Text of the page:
Martin Rietze, the photographer behind the website Alien Landscapes on Planet Earth, is willing to do whatever it takes to get a great photo -- even if that means inching towards a volcanic explosion while scalding lava spews into the air and lightning strikes from dark clouds above.
Rietze is a "volcano-chaser," according to the Daily Mail, a particular breed of photographer who takes big risks for big shots. He was able to capture destructive and beautiful forces of nature at work on a trip to Japan in February. His photos show the Sakurajima Volcano, an active volcanic who's record-breaking 1914 eruption sent lava flows across the island.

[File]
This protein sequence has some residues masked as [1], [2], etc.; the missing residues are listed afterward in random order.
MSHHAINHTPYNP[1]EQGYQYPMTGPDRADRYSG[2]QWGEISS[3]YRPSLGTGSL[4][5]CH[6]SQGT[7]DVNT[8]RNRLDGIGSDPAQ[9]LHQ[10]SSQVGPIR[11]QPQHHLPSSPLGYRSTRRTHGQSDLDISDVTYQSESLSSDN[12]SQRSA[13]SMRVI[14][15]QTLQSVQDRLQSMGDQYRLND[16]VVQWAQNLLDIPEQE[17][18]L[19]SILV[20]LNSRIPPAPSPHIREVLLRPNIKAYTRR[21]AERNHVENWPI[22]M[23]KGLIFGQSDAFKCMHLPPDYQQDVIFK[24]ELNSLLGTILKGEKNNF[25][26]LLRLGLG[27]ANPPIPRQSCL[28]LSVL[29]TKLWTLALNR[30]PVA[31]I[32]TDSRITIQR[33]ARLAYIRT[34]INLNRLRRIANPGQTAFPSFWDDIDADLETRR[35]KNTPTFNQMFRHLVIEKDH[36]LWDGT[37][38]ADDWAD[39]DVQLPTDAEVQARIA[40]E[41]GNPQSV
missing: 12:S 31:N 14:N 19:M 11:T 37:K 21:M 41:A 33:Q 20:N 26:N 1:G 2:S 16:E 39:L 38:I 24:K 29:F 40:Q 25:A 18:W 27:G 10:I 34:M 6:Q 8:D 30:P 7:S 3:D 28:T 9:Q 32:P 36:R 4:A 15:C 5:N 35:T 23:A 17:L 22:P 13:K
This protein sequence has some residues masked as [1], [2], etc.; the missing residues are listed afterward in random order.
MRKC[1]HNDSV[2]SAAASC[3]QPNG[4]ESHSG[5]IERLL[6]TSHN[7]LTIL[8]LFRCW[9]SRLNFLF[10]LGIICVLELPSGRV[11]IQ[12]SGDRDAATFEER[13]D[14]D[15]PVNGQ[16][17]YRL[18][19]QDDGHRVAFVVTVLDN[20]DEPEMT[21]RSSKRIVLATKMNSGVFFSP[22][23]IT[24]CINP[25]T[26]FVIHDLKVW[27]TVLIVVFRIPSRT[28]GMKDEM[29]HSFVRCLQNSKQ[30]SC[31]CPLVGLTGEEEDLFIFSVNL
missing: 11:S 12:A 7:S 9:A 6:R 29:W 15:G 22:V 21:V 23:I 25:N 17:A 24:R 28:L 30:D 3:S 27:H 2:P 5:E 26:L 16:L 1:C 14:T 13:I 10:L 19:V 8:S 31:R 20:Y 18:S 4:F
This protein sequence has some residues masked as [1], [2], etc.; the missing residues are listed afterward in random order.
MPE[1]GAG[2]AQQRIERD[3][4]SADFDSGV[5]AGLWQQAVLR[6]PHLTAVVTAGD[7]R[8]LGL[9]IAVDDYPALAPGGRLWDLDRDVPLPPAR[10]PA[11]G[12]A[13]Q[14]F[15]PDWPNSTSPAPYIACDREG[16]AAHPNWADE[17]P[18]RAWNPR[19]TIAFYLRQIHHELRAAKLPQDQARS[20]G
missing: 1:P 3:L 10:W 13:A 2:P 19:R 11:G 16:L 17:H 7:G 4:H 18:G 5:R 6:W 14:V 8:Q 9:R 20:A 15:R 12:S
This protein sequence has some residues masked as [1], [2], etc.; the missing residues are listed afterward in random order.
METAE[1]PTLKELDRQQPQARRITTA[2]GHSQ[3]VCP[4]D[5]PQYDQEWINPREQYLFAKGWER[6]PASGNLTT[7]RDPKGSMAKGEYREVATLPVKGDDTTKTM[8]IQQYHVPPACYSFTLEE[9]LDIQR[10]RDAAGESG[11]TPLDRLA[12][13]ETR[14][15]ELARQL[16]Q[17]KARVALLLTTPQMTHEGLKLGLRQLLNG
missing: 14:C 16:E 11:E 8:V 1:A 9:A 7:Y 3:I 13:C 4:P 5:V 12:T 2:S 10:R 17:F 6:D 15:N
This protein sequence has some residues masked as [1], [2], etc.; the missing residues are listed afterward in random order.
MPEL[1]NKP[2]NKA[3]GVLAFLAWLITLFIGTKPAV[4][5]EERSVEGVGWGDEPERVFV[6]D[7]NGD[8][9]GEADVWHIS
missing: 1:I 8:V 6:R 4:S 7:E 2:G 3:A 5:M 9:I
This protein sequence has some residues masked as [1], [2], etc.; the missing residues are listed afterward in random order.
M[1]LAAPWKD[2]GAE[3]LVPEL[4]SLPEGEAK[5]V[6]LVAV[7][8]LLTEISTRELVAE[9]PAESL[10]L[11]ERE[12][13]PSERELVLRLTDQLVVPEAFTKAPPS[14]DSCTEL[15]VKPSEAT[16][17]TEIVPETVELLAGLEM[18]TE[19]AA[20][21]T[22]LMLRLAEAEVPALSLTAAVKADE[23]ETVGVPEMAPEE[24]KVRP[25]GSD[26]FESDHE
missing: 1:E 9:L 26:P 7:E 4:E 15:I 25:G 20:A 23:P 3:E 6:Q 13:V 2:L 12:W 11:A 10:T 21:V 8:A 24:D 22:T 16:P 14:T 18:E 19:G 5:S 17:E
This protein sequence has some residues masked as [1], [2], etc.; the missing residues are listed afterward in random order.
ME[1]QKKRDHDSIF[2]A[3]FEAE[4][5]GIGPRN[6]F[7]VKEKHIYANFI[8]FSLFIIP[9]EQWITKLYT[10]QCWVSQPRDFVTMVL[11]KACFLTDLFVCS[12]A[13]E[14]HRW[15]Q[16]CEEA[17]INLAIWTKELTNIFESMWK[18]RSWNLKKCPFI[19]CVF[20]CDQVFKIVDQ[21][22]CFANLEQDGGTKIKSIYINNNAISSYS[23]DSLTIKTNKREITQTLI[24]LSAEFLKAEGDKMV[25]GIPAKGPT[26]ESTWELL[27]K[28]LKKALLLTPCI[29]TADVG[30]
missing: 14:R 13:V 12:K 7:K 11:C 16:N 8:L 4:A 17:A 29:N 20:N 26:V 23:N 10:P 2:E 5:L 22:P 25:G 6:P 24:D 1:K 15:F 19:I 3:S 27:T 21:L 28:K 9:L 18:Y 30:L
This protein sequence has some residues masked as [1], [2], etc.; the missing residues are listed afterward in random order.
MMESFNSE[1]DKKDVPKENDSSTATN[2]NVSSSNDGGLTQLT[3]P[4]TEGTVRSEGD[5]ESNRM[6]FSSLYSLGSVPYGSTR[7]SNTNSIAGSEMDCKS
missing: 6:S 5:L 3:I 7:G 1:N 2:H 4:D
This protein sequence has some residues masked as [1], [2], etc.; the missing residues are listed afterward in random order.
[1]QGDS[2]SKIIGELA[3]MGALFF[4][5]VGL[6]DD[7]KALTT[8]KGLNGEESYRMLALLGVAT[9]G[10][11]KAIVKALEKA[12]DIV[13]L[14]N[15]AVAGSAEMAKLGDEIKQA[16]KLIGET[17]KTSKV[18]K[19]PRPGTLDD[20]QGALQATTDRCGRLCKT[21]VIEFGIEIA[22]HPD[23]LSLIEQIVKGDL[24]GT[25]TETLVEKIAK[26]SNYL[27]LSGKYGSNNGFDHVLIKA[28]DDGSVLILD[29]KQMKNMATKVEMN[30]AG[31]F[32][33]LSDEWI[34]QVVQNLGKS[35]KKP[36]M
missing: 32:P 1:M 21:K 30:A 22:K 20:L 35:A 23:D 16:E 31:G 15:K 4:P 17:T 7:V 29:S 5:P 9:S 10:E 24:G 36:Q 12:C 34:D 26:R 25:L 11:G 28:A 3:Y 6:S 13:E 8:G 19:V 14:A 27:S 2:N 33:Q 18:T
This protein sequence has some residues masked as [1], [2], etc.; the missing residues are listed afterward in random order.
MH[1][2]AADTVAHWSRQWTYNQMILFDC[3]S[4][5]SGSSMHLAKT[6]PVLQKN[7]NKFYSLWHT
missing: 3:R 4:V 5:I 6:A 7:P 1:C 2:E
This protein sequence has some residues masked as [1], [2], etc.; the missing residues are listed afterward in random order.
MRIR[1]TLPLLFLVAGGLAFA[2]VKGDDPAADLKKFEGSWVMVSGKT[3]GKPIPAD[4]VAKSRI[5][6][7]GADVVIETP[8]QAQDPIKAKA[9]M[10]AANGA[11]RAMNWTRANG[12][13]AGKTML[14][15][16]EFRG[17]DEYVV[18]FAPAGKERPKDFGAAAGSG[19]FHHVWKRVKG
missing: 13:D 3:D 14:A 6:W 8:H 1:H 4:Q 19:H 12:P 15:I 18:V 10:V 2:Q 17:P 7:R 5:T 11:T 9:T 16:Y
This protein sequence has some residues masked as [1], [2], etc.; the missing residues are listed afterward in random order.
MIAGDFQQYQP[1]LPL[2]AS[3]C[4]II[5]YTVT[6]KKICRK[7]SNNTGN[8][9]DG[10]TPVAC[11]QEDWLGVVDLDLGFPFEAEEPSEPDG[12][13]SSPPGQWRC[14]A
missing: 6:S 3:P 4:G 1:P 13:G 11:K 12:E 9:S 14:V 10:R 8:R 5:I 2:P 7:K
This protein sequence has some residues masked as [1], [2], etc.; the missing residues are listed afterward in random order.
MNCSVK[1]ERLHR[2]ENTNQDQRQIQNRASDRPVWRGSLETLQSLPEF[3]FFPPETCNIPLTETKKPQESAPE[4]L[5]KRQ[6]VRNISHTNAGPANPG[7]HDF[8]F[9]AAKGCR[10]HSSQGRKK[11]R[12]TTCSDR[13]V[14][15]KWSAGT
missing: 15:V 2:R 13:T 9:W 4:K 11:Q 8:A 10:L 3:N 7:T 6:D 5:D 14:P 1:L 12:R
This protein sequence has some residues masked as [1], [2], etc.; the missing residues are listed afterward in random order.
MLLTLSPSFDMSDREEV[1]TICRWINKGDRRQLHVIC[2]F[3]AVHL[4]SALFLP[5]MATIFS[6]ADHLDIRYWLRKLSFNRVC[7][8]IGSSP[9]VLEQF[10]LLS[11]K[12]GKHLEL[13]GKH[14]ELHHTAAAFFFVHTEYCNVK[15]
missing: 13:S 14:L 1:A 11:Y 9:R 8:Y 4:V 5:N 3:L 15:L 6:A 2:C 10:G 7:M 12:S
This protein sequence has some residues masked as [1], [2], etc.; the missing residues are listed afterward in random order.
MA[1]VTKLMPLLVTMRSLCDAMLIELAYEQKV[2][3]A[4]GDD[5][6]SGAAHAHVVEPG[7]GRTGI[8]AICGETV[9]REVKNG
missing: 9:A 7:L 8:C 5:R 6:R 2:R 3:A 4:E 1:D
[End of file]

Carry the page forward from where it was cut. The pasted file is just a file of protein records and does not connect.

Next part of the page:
After hours of silence, a lightning storm exploded above the volcano, Rietze notes on his website. During the 20-second storm, where bolts of lightning froze molten lava into dangerous lava bombs, Rietze snapped these fire and brimstone images and made a quick get-away.
"If fitted with a proper gas mask, helmet and protective clothing, you can stand a few dozen feet away from boiling lava lakes. It is an experience you will never forget," Rietze told the Daily Mail in an interview.
The risk paid off. On Monday one of Rietze's photos was picked as NASA's Astronomy Photo of the Day.
Scroll through the slideshows to witness this incredible volcanic eruption from a safe distance.